He explained, “It’s very different [being in a title fight]. Of course, that scenario, you don’t need to win every single battle or race. But that’s a natural thing. It doesn’t mean that [because] I didn’t win a title, for example, that I don’t understand that. Because I think I won many titles in go-karting and it’s basically the same – you choose your battles.”
Alpine believes its weak on lap time
Alpine believes that the current weaknesses that have been exposed by its A521 is costing it vital lap time it needs to be fighting at the front of the midfield. The French manufacturer had a tough opening race in Bahrain, with neither Fernando Alonso or Esteban Ocon finishing in the points.
Alonso’s hopes of points were wrecked after a sandwich wrapper got caught in the car triggering his brakes to overheat, while Ocon was left on the backfoot by poorly timed yellow flags in qualifying that led to him being dumped out in Q1. Even without those difficulties, Alpine didn’t appear to have the pace to seriously threaten main rivals McLaren, Ferrari and AlphaTauri, which is why the outfit is planning a development push.
Executive director Marcin Budkowski said: “The Bahrain race weekend confirmed some of the weaknesses of our package, which we’re working hard to improve and gain the few tenths of a second that we are currently missing to fight at the front of the midfield.”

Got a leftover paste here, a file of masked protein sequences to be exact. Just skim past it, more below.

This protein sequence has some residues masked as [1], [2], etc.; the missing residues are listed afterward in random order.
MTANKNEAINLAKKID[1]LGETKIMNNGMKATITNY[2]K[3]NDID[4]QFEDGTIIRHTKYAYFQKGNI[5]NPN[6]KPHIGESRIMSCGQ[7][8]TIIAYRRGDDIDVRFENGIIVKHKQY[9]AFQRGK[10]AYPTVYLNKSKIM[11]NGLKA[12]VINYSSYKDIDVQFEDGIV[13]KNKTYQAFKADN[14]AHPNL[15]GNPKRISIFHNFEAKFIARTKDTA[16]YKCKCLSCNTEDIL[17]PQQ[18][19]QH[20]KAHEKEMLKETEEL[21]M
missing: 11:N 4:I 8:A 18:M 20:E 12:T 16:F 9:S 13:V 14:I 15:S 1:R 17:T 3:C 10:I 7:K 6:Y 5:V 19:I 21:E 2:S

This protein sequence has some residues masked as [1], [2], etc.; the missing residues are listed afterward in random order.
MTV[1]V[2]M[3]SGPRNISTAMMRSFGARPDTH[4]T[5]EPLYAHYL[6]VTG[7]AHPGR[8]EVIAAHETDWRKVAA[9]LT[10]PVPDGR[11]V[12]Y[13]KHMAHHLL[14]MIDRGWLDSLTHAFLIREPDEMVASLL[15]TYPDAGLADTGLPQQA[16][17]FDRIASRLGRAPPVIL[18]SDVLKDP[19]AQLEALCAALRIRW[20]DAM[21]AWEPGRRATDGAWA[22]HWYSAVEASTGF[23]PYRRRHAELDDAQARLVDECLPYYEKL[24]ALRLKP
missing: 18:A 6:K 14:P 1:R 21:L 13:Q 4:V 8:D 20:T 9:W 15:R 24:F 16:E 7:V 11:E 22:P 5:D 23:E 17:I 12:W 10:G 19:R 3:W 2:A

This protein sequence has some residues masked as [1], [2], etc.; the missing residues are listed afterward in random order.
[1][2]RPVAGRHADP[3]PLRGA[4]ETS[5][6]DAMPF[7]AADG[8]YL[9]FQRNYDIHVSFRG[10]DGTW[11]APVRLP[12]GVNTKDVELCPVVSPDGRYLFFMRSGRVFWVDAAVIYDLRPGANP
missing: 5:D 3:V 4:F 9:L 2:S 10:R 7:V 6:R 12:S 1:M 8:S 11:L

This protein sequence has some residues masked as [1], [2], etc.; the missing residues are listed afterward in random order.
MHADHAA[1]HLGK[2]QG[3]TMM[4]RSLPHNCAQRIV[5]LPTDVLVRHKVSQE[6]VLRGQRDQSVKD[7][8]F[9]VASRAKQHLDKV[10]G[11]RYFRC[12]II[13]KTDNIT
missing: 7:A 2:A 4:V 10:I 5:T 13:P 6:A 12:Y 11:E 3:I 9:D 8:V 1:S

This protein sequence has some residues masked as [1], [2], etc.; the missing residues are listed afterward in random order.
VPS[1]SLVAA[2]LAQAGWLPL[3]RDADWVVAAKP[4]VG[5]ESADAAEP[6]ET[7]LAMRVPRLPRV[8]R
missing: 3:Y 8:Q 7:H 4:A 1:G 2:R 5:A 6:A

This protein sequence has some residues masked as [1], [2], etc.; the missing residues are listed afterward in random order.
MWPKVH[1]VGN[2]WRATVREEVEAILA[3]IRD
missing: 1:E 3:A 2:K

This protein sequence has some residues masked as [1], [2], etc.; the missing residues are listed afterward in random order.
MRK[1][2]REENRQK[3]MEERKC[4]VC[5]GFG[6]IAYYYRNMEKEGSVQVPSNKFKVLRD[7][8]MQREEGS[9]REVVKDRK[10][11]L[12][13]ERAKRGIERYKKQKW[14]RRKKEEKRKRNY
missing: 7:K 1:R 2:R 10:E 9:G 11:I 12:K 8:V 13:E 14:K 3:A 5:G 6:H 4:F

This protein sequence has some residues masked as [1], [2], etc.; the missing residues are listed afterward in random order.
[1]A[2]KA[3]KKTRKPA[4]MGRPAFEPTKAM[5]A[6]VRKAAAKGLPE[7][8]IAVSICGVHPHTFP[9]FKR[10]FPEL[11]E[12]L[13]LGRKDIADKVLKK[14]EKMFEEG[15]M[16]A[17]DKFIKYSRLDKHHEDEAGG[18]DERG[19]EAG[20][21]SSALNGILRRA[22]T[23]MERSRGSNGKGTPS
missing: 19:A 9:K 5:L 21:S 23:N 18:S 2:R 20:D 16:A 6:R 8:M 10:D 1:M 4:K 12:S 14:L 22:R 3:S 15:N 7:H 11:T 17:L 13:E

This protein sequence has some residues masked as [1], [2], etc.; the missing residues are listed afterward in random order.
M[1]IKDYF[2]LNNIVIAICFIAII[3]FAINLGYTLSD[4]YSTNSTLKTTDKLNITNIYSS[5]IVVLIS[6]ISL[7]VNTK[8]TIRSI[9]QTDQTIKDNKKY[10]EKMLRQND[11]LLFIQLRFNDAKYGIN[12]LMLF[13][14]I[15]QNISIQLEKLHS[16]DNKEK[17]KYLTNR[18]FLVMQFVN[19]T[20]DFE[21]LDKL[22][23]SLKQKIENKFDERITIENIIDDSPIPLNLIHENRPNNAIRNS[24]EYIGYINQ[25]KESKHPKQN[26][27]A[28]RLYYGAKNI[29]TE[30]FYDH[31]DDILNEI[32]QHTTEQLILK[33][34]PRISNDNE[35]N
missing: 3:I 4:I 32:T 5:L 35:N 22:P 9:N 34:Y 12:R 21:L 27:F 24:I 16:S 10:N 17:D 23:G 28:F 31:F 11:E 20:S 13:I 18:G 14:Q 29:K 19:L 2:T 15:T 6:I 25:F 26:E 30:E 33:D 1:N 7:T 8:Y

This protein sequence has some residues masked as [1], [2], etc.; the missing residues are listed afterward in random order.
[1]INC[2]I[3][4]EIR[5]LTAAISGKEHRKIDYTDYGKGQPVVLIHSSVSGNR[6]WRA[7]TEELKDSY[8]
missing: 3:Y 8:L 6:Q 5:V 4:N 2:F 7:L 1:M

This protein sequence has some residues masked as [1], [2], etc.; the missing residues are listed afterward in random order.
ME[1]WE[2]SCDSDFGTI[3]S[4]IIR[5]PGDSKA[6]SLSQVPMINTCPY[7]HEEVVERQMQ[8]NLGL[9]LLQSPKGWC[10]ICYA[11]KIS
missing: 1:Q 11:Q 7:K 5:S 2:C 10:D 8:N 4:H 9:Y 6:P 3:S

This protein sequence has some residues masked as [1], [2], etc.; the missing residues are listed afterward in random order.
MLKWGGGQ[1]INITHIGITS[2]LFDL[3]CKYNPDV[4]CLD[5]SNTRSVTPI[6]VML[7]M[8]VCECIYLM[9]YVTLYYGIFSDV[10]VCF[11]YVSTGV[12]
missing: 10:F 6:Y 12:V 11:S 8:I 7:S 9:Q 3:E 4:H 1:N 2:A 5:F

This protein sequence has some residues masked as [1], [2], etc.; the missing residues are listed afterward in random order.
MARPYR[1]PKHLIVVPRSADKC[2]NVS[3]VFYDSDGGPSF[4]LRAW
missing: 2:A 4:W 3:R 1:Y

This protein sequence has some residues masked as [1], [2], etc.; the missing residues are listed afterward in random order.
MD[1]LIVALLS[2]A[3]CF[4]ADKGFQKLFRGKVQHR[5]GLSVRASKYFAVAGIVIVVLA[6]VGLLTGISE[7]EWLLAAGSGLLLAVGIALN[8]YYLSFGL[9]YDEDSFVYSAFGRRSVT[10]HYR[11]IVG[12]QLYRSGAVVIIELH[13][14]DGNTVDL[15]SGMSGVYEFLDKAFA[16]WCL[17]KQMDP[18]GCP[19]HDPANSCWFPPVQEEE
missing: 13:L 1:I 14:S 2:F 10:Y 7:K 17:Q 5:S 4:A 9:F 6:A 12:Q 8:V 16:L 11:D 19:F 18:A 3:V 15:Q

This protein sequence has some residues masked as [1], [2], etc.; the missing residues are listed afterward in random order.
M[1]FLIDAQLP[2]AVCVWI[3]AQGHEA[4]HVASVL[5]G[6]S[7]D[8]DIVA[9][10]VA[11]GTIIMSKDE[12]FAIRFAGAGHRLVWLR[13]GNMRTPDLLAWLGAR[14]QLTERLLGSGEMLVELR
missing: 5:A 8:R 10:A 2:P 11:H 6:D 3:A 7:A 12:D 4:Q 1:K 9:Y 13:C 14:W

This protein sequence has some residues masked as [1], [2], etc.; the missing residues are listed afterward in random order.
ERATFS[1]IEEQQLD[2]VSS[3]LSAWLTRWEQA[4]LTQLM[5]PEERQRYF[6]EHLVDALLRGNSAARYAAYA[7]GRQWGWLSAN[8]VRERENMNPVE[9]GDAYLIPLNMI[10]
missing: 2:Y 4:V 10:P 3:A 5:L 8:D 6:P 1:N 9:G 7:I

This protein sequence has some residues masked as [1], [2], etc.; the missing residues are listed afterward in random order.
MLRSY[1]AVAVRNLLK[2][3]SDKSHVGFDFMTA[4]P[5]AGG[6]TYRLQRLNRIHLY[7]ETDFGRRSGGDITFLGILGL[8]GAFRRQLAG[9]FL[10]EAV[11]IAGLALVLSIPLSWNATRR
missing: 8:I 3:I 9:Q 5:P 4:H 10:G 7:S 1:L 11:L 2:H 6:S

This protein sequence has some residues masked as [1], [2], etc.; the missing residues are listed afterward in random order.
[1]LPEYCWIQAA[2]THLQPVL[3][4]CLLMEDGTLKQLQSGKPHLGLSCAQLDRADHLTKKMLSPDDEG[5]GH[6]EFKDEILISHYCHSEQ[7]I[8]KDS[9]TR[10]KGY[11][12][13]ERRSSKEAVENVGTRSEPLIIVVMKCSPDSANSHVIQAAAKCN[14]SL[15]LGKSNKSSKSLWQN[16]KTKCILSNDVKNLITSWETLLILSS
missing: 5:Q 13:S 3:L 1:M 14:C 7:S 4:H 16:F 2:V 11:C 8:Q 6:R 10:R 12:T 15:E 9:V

Alpine has already said it was planning to bring an aerodynamic update for Imola this weekend, using Friday practice to better understand what design direction it needs to take with further improvements. Budkowski added: “We have an aerodynamic upgrade package coming to the car for this grand Prix. Also, we have some test items to assess during Friday practice, which will help define further upgrades planned over the next few races.”
Alonso says the target for the team this weekend must be to finish in the top ten. Adding, “I think we have to fight to score our first points of the season on Sunday Let’s hope all our bad luck for the season was used up in Bahrain.”
The two times champion believes they could be pretty close and a few tenths could make up a few positions.
F1 revises format at Imola due to Prince Philip funeral
Organisers of this weekend’s Emilia Romanaga Grand Prix have announced a revised event timetable because of the funeral of HRH Prince Philip, Duke of Edinburgh “as a mark of respect”.
Prince Philip died at the age of ninety-nine last Friday, with the British Royal funeral taking place at St George’s Chapel in Windsor at 3 pm this Saturday.
This means the third practice has been moved to 11:00 local time 10:00BST and Qualifying to 14:00/13:00, to avoid a clash with the funeral which starts at 15:00. while Friday’s two practice sessions have been brought forward by half an hour due to F1 regulations.
The regulations require at least a nineteen-hour window between FP2 and the start of FP3. Sunday has been unaffected by the changes as well as the length of the sessions.